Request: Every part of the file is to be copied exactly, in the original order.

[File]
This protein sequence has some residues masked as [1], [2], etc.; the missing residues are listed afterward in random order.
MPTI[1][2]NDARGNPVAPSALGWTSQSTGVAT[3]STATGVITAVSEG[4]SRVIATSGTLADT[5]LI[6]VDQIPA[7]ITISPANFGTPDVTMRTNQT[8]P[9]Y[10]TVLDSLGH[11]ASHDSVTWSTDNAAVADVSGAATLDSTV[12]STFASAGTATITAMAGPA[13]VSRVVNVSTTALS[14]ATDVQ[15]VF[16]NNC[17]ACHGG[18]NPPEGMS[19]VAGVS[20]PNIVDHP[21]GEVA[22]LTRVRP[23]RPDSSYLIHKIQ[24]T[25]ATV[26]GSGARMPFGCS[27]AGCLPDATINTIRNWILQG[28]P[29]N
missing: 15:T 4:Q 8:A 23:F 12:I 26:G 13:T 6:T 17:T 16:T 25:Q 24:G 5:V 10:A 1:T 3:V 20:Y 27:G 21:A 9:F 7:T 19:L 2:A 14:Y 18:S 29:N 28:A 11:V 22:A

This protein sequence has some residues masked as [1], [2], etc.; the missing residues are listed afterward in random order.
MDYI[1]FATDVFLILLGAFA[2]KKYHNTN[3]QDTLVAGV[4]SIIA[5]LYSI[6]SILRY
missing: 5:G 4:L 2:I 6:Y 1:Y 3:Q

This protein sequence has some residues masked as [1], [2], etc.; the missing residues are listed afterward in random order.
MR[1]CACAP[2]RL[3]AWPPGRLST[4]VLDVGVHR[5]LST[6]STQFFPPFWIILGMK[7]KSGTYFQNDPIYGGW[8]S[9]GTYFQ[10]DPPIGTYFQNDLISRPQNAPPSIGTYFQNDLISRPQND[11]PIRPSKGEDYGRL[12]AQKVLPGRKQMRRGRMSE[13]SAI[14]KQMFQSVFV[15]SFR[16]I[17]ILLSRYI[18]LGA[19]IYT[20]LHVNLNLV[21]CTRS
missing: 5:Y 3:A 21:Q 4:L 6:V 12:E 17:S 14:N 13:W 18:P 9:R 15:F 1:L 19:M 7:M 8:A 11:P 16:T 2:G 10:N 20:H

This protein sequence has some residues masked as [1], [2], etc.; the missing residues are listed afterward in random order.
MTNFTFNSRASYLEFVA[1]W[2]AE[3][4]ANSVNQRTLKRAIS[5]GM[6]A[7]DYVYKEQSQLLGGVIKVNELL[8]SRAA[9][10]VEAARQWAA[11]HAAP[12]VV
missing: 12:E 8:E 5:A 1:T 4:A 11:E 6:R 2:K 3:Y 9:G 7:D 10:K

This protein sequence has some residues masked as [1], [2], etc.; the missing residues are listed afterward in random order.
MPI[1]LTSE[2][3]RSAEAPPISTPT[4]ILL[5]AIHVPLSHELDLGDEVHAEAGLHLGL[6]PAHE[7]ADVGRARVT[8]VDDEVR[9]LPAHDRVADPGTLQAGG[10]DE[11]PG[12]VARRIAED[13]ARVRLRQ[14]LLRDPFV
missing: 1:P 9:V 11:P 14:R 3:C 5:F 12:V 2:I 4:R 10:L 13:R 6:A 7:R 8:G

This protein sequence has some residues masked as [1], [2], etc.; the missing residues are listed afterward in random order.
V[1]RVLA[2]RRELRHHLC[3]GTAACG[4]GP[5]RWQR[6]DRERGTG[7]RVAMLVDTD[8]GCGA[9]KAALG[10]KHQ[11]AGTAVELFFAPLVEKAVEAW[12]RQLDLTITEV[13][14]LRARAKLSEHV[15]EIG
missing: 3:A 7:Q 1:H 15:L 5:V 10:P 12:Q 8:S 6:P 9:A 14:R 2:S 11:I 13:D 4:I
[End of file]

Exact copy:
This protein sequence has some residues masked as [1], [2], etc.; the missing residues are listed afterward in random order.
MPTI[1][2]NDARGNPVAPSALGWTSQSTGVAT[3]STATGVITAVSEG[4]SRVIATSGTLADT[5]LI[6]VDQIPA[7]ITISPANFGTPDVTMRTNQT[8]P[9]Y[10]TVLDSLGH[11]ASHDSVTWSTDNAAVADVSGAATLDSTV[12]STFASAGTATITAMAGPA[13]VSRVVNVSTTALS[14]ATDVQ[15]VF[16]NNC[17]ACHGG[18]NPPEGMS[19]VAGVS[20]PNIVDHP[21]GEVA[22]LTRVRP[23]RPDSSYLIHKIQ[24]T[25]ATV[26]GSGARMPFGCS[27]AGCLPDATINTIRNWILQG[28]P[29]N
missing: 15:T 4:Q 8:A 23:F 12:I 26:G 13:T 6:T 17:T 16:T 25:Q 24:G 5:V 10:A 1:T 3:V 20:Y 27:G 21:A 9:F 7:T 19:L 2:A 14:Y 18:S 29:N 28:A 11:V 22:A

This protein sequence has some residues masked as [1], [2], etc.; the missing residues are listed afterward in random order.
MDYI[1]FATDVFLILLGAFA[2]KKYHNTN[3]QDTLVAGV[4]SIIA[5]LYSI[6]SILRY
missing: 5:G 4:L 2:I 6:Y 1:Y 3:Q

This protein sequence has some residues masked as [1], [2], etc.; the missing residues are listed afterward in random order.
MR[1]CACAP[2]RL[3]AWPPGRLST[4]VLDVGVHR[5]LST[6]STQFFPPFWIILGMK[7]KSGTYFQNDPIYGGW[8]S[9]GTYFQ[10]DPPIGTYFQNDLISRPQNAPPSIGTYFQNDLISRPQND[11]PIRPSKGEDYGRL[12]AQKVLPGRKQMRRGRMSE[13]SAI[14]KQMFQSVFV[15]SFR[16]I[17]ILLSRYI[18]LGA[19]IYT[20]LHVNLNLV[21]CTRS
missing: 5:Y 3:A 21:Q 4:L 6:V 12:E 17:S 14:N 13:W 18:P 9:R 15:F 1:L 19:M 7:M 8:A 11:P 16:T 2:G 10:N 20:H

This protein sequence has some residues masked as [1], [2], etc.; the missing residues are listed afterward in random order.
MTNFTFNSRASYLEFVA[1]W[2]AE[3][4]ANSVNQRTLKRAIS[5]GM[6]A[7]DYVYKEQSQLLGGVIKVNELL[8]SRAA[9][10]VEAARQWAA[11]HAAP[12]VV
missing: 12:E 8:E 5:A 1:T 4:A 11:E 6:R 2:K 3:Y 9:G 7:D 10:K

This protein sequence has some residues masked as [1], [2], etc.; the missing residues are listed afterward in random order.
MPI[1]LTSE[2][3]RSAEAPPISTPT[4]ILL[5]AIHVPLSHELDLGDEVHAEAGLHLGL[6]PAHE[7]ADVGRARVT[8]VDDEVR[9]LPAHDRVADPGTLQAGG[10]DE[11]PG[12]VARRIAED[13]ARVRLRQ[14]LLRDPFV
missing: 1:P 9:V 11:P 14:R 3:C 5:F 12:V 2:I 4:R 10:L 13:R 6:A 7:R 8:G

This protein sequence has some residues masked as [1], [2], etc.; the missing residues are listed afterward in random order.
V[1]RVLA[2]RRELRHHLC[3]GTAACG[4]GP[5]RWQR[6]DRERGTG[7]RVAMLVDTD[8]GCGA[9]KAALG[10]KHQ[11]AGTAVELFFAPLVEKAVEAW[12]RQLDLTITEV[13][14]LRARAKLSEHV[15]EIG
missing: 3:A 7:Q 1:H 15:L 5:V 10:P 12:Q 8:S 6:P 9:A 14:R 2:S 11:I 13:D 4:I